Why Victims of Sexual Assault and Abuse must Speak Up

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Sexual assaulters are keenly aware, even smug, that their victims will not report them and if they do, the odds of the assaulter being convicted or suffering any long-standing consequences is extremely low. Sexual assault, sexual harassment, and child sexual abuse are crimes that thrive on silence due to shame and fear. The courageous people who do come forward are abandoned by friends, families, schools, co-workers, and churches. They are revictimized by law enforcement, lawyers, the media, and trolls.

Why on earth would anyone voluntarily subject themselves to that additional pain and suffering when what they are going through is already unbearable. As someone who has been through it, I can tell you why I did and why my hope is that I can help others do the same – to save others. It is the most common reason most victims come forward. The second most common reason is to seek justice which validates their story and serves consequences to the assaulter.  

The paradox victims face is that to save others and seek justice they must speak up and report what happened to them when that is the very last thing they want to do at the time. They want to pretend it didn’t happen, they don’t want people to know it happened, and they want to forget it happened. The problem is most states have a statute of limitations that requires victims to report in a timely manner.

It is very common for victims not to disclose what happened to anyone until much later in life after they have had time process only to find that they are too late to seek justice due to the statute of limitations.

When victims take 10, 20, or 30 years to come forward, as they did in the widely publicized cases of Bill Cosby and the Archdiocese in The Keepers docuseries, people who are not trauma-informed or educated in sexual assault question the validity of the claim. The victims are called liars and gold diggers.

More than 60 women have come forward accusing Bill Cosby of sexually violating them. Out of 60, only one was within the statute of limitations. This is a prime example of how drastically different the outcome could have been had the victims came forward sooner. Every victim that comes forward helps to validate the stories of the victims that come before or after them.

Quite often the District Attorney won’t even try a case if there is only one victim. This happened in my daughter’s case when she reported a predator who molested her. She was the only victim to have come forward so the DA did not press charges until a year later when another victim came forward. Had that girl not come forward, he could have gotten away with it. Turns out he had many victims over a period of seven years that could have reported to the authorities and stopped him before he got to my daughter. Who knows how many children could have been spared.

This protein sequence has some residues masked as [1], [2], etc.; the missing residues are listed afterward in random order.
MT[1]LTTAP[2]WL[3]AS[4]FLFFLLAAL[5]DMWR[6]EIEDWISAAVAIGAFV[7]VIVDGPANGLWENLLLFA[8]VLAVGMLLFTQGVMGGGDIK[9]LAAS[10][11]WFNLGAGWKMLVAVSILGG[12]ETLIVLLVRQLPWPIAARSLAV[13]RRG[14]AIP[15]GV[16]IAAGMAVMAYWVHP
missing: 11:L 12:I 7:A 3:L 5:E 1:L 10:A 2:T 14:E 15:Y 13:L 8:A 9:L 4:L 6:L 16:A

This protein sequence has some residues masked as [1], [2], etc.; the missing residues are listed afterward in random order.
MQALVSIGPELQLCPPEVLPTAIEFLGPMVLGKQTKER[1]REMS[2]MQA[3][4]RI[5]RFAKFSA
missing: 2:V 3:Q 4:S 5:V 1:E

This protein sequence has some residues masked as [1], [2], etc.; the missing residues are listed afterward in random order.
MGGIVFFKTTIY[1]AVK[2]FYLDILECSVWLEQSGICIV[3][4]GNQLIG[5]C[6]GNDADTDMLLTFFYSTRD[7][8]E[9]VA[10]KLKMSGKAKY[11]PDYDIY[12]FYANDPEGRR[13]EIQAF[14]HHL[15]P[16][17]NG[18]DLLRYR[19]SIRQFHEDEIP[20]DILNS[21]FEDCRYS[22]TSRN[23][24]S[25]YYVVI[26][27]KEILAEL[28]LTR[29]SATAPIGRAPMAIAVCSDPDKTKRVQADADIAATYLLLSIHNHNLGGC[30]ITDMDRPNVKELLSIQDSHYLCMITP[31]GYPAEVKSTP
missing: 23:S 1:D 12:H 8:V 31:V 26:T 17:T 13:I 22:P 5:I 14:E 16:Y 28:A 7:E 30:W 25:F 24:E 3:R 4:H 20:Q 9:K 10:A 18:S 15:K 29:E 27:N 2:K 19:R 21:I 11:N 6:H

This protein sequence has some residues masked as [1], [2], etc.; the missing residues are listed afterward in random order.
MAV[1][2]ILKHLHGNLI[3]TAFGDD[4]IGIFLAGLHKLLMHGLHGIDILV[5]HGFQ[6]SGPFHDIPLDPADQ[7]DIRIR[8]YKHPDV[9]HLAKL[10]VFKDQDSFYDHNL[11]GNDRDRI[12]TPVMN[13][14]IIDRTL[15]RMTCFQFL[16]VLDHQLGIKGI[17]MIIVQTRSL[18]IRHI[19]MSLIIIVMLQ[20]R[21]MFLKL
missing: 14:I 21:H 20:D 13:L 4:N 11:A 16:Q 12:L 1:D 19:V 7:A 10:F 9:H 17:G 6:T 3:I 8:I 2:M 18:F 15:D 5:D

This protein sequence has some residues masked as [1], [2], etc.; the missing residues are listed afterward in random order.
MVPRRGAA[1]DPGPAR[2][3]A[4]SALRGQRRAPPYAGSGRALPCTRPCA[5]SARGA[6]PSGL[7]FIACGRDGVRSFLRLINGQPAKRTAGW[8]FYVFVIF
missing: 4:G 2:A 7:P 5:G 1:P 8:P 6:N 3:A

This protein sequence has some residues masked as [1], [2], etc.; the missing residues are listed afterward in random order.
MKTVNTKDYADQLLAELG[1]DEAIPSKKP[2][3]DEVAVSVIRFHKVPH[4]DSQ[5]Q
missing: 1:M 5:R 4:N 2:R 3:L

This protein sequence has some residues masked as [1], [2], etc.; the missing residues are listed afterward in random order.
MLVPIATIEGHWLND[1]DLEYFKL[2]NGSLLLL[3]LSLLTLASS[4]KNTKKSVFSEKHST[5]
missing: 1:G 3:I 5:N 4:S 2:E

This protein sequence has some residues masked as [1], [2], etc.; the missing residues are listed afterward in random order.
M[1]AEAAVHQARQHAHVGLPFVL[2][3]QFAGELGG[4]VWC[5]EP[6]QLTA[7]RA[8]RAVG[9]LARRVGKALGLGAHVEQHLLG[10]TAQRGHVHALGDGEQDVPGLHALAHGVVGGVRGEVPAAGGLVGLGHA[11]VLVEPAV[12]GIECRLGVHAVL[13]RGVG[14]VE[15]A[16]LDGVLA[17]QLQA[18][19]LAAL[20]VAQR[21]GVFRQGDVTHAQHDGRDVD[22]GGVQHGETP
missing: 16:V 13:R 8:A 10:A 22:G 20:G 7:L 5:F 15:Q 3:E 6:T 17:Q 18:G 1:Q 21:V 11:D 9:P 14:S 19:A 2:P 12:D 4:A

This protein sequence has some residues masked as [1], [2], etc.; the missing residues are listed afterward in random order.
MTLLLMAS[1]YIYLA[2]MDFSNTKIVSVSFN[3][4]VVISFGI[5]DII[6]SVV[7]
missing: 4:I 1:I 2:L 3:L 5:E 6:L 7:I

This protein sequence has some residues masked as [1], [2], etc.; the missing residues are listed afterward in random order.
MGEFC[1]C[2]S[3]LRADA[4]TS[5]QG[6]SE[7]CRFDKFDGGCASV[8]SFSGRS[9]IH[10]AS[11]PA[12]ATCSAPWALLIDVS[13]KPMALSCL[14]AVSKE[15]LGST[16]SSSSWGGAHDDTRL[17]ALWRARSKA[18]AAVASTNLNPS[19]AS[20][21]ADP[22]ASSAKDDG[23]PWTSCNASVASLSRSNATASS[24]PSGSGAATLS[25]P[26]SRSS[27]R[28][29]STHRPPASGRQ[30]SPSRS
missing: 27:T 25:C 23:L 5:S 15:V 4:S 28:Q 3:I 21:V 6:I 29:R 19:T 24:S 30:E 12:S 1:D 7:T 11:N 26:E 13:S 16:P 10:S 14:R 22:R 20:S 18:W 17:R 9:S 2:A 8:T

There was never any doubt in my mind that we were going to report. I knew it would be hard and stressful for my daughter and myself. I felt a strong civic duty to stop the predator from hurting others despite how hard it would be. It was harder than I expected and I would do it again.

I applaud Andrea Constand for being brave enough to fight this battle on her own and respect the Prosecutor willing to take the case to trial, especially against an adored celebrity like Bill Cosby. Had Constand come forward sooner it could have made a much stronger case. Had other victims came forward within the statute of limitations it would have made a very strong case and much longer sentence had Cosby been convicted. Each victim adds to the amount of prison time the criminal is sentenced to serve.

Many of us are fighting for eliminating or greatly extending statutes of limitations for these types of cases. The damage that is done to the victims has no time limits, therefore, there shouldn’t be any time limits to hold an assaulter accountable. However, changing the statute of limitations will not always change the juror’s questions as to why the victims didn’t come forward sooner. We are not going to be able to educate the entire public or every potential juror on the psychological and valid reasons why each victim comes forward only when they are ready.

To remedy this, we need to support and encourage victims to report sooner rather than later. We cannot guarantee justice will be served but the potential to save others remains. Research shows that the majority of sexual assaulters have multiple victims. Child molesters have an average of 117 victims and do not stop until the day they die. The outcome we can guarantee victims is their words and actions will impact others. The more we speak up and take action the more we encourage others to do the same. There is strength in numbers and every story matters. I encourage victims to tell their stories and report to authorities, you never know how many victims you spared.